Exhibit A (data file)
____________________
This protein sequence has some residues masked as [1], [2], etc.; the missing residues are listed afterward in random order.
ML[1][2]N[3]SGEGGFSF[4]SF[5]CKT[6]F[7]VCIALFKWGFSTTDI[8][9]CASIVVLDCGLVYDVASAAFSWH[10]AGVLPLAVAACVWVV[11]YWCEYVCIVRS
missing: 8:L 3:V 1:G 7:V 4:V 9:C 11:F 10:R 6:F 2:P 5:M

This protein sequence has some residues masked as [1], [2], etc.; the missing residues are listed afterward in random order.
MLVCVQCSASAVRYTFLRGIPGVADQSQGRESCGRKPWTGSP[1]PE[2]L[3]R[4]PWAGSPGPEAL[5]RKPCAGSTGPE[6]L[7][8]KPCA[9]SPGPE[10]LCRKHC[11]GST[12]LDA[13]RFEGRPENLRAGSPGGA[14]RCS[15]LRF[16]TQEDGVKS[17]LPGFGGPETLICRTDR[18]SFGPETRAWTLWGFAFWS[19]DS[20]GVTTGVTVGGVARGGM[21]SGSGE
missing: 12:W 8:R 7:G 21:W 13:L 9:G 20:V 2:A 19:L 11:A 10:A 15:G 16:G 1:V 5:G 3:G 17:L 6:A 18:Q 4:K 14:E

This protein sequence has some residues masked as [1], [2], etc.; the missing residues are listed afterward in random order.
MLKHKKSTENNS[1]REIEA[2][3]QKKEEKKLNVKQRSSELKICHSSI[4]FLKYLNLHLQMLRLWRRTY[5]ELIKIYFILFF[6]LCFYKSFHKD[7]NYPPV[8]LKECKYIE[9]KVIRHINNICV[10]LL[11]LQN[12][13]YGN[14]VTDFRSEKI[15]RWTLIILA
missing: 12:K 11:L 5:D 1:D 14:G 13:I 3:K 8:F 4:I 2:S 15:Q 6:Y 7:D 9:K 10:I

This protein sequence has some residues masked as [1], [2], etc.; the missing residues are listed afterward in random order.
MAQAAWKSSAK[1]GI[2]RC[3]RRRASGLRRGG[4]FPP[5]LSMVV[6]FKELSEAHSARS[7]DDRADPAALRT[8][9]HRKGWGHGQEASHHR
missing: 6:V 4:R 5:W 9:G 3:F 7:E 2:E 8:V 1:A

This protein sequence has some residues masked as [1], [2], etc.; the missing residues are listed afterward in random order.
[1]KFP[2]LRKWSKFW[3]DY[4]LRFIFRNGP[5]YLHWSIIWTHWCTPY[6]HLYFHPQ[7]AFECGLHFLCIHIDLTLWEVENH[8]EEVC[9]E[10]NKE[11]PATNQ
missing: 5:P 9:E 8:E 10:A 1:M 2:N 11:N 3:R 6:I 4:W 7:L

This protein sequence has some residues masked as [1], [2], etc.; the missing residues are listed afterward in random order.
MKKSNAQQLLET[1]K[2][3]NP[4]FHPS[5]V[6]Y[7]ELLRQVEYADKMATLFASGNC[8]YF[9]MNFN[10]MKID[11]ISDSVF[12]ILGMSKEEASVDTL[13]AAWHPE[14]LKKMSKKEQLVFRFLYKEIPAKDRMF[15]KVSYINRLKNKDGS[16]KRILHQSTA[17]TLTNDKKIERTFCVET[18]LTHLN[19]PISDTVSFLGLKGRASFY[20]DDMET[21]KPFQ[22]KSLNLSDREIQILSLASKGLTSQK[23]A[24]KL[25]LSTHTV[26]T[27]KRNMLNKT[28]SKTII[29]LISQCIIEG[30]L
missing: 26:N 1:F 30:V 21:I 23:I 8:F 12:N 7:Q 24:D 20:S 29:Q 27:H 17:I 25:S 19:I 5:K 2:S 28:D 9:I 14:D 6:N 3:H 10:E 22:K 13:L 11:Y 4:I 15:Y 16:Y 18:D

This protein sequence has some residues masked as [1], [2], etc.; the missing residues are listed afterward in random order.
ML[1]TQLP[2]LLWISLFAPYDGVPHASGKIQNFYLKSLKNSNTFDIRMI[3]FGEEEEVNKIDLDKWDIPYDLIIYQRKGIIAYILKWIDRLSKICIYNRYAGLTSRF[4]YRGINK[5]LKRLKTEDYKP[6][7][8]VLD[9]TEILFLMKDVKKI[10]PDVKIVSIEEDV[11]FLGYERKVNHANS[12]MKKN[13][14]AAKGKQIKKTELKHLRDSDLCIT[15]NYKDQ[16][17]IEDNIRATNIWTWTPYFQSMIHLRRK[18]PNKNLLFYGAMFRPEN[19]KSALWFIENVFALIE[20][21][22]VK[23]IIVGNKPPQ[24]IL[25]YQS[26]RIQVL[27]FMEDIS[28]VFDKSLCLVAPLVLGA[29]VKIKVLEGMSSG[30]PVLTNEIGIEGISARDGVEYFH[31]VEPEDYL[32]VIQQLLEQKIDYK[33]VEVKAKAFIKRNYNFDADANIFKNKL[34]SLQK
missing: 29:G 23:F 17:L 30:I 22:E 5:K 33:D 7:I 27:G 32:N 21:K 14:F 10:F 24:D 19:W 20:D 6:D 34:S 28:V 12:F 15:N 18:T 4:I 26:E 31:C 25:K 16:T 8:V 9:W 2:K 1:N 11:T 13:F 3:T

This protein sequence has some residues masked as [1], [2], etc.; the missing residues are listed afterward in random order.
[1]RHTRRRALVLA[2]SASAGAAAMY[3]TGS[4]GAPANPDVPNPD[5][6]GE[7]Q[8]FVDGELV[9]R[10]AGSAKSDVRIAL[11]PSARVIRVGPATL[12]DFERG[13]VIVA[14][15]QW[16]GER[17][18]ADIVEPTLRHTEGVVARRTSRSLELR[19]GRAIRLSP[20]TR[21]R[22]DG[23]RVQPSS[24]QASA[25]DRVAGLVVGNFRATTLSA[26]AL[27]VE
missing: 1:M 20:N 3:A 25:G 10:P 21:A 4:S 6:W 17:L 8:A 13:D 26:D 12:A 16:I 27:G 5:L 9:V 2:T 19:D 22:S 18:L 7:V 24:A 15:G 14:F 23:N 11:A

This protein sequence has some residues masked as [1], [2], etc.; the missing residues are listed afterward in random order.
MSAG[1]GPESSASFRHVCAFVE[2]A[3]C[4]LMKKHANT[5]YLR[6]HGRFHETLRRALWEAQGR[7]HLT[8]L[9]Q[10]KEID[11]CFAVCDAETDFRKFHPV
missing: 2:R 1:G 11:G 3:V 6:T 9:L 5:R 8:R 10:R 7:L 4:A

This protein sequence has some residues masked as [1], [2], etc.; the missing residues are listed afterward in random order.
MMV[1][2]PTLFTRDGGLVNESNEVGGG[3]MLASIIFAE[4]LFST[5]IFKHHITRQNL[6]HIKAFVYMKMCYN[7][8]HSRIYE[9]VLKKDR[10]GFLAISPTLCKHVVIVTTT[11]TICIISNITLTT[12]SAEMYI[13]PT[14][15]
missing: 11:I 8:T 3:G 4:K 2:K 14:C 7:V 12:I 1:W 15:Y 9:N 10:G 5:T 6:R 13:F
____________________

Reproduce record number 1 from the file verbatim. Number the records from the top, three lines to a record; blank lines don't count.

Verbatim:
This protein sequence has some residues masked as [1], [2], etc.; the missing residues are listed afterward in random order.
ML[1][2]N[3]SGEGGFSF[4]SF[5]CKT[6]F[7]VCIALFKWGFSTTDI[8][9]CASIVVLDCGLVYDVASAAFSWH[10]AGVLPLAVAACVWVV[11]YWCEYVCIVRS
missing: 8:L 3:V 1:G 7:V 4:V 9:C 11:F 10:R 6:F 2:P 5:M